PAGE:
What you need to know about Nest Relocation
Because swallows are protected by the Ministry of Natural Resources there are regulations around removing access to their nests, disturbing their habitat and deterring them from a property.
Typically, if you are provided a permit to complete work and remove a nesting area, you must:
- Minimize the effects of your activity on the barn swallows (Nests may only be removed before May 1 and after August 31 in any year
- Create and maintain new habitat including nests for the birds for a minimum of 3 years
- Provide alternative housing at a 1:1 ratio for every nest removed
- Report any sightings of rare species to the MNR
- Monitor the habitat you create
- Prepare and maintain records relating to the habitat and its activities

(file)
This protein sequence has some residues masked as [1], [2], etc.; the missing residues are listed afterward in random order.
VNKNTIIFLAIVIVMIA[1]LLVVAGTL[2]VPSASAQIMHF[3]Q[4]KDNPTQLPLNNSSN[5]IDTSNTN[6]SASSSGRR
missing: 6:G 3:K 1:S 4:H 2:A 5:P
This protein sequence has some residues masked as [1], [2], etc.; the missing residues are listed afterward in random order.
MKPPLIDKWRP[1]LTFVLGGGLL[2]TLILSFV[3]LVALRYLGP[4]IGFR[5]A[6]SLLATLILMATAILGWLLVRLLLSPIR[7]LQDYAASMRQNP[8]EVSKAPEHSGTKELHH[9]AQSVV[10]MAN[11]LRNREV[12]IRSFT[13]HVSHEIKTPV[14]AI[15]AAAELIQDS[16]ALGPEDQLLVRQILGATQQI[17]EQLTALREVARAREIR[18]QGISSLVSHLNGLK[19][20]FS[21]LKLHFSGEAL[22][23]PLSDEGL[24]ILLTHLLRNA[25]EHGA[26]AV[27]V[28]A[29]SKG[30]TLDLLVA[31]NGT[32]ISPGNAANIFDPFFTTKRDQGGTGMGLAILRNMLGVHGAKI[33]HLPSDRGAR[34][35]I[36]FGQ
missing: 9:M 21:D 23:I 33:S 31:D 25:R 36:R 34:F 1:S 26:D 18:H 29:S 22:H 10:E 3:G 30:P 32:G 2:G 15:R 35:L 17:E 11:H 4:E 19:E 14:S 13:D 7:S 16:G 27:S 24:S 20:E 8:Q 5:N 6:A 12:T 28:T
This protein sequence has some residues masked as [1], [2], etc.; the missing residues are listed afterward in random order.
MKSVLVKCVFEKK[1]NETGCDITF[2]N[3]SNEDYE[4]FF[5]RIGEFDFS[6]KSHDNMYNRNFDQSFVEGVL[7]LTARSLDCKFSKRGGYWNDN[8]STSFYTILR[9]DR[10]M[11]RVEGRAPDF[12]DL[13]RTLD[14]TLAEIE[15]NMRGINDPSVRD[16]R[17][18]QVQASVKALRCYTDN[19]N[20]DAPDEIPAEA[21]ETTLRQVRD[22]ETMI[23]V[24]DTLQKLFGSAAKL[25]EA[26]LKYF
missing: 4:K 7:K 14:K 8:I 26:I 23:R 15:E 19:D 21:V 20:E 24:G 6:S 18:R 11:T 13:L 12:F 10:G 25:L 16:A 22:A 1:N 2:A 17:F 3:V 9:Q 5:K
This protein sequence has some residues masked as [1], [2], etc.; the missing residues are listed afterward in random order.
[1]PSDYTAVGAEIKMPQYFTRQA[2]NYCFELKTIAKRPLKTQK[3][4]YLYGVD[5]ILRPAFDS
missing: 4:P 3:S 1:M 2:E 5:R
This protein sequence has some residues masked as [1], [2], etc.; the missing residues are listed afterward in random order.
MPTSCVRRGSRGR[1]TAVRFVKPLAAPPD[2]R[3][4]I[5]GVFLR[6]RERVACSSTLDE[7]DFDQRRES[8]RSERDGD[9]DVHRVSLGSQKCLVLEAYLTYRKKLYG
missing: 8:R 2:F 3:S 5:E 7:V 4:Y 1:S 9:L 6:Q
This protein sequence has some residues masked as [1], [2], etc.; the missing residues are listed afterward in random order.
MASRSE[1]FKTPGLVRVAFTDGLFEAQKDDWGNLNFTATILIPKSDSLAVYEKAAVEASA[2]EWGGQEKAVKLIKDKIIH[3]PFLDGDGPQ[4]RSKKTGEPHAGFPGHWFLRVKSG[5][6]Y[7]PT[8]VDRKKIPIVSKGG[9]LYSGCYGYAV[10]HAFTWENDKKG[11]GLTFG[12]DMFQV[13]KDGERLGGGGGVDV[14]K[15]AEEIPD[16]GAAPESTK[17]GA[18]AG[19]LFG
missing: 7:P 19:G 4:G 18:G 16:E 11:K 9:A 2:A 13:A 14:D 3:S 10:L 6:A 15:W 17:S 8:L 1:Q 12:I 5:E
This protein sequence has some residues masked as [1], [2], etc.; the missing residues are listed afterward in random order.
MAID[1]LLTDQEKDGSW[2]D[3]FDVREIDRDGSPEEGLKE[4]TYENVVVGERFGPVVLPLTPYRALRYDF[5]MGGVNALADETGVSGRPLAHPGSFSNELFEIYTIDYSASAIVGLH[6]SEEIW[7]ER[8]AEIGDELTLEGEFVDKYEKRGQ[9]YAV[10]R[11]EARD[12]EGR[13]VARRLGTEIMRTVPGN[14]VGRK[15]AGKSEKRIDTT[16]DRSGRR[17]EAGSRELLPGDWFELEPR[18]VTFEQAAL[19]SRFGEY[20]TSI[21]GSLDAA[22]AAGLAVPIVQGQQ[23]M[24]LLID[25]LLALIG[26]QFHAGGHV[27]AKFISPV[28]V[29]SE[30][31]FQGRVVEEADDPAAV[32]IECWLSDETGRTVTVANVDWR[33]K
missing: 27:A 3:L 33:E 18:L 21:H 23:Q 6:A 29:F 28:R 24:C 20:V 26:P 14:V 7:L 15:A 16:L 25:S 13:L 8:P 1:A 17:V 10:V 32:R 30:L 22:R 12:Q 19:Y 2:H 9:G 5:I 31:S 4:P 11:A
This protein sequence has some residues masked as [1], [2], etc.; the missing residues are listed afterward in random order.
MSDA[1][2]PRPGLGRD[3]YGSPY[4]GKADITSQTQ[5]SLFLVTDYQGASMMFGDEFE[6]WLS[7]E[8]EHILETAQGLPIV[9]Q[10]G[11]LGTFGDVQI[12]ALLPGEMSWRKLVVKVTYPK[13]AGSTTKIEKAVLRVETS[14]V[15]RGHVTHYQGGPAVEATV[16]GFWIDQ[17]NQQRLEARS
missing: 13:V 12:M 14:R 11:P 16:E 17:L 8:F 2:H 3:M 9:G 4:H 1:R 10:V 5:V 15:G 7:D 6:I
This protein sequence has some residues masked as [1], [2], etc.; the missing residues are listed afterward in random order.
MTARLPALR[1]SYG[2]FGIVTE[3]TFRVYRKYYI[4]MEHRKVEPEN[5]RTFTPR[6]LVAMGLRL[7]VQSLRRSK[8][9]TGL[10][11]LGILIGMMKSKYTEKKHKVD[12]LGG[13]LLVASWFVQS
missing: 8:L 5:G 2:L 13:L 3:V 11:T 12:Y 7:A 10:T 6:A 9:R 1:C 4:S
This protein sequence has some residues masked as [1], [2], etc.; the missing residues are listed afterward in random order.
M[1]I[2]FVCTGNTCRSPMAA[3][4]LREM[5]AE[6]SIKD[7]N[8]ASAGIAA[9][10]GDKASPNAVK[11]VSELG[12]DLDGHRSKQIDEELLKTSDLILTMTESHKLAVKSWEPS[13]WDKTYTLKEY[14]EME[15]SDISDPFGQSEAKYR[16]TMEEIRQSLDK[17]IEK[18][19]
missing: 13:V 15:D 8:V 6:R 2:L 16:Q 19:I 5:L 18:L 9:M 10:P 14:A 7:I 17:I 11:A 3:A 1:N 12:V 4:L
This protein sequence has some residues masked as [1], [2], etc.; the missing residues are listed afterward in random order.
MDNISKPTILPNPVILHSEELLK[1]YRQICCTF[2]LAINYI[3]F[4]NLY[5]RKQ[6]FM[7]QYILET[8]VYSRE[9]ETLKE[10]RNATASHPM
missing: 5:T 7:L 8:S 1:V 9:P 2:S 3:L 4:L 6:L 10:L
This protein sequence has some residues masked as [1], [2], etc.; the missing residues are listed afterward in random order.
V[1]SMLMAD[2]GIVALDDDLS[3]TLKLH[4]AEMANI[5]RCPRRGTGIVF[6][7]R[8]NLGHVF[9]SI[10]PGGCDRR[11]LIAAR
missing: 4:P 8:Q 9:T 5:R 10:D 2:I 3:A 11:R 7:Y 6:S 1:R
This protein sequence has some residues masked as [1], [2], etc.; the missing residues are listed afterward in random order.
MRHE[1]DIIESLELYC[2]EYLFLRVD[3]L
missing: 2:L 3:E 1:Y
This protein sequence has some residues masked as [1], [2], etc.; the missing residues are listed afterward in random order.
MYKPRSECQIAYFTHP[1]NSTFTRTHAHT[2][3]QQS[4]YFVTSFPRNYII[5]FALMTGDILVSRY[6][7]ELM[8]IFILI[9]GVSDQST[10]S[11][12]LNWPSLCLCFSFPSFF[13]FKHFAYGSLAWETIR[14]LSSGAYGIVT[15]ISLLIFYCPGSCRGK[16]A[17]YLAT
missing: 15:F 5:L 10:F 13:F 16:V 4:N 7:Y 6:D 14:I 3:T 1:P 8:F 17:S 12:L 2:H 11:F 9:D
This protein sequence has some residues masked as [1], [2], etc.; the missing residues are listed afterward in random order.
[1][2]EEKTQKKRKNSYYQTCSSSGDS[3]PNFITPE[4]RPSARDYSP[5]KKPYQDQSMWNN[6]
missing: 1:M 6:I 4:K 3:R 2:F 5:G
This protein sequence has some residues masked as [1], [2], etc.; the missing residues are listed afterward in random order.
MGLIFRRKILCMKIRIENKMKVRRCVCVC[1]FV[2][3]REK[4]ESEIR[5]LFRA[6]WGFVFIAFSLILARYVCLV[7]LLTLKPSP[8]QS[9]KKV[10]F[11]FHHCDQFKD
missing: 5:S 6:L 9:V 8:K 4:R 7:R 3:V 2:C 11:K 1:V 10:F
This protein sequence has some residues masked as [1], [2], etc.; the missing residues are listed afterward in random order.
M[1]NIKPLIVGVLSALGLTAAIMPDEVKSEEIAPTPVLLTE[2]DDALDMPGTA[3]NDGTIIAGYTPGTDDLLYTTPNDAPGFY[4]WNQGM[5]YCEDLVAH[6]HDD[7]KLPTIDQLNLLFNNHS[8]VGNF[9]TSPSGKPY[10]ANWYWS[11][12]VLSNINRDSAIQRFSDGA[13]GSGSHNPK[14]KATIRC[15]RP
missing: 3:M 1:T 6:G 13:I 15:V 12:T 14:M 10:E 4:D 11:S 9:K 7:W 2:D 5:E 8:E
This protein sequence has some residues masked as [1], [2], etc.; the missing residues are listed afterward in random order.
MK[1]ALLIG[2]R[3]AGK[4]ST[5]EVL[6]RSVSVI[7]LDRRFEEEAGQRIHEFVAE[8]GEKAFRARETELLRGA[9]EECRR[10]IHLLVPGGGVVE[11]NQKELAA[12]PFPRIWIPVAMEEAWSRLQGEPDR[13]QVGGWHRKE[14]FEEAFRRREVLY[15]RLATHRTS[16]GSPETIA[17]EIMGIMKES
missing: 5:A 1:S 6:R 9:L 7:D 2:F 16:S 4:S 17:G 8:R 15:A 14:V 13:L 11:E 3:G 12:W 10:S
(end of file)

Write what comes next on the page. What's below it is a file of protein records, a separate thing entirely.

A nest sized container that may be used by barn swallows is typically made of wood, although other materials may be used. Barn swallows usually reuse old nests and freshen it by replacing old feathers with new and patching with new mud where necessary. Artificial nests mimic real nests, and should be made or bought in the following approximate dimensions: 25cm circumference, 13cm diameter, 1.5 cm thicknesses, about 4 cm heights. Nest cups are available commercially or may be made usually of wood. The nests can be installed in the building or structure from which the original came as long as the building or structure continues to provide suitable nesting conditions.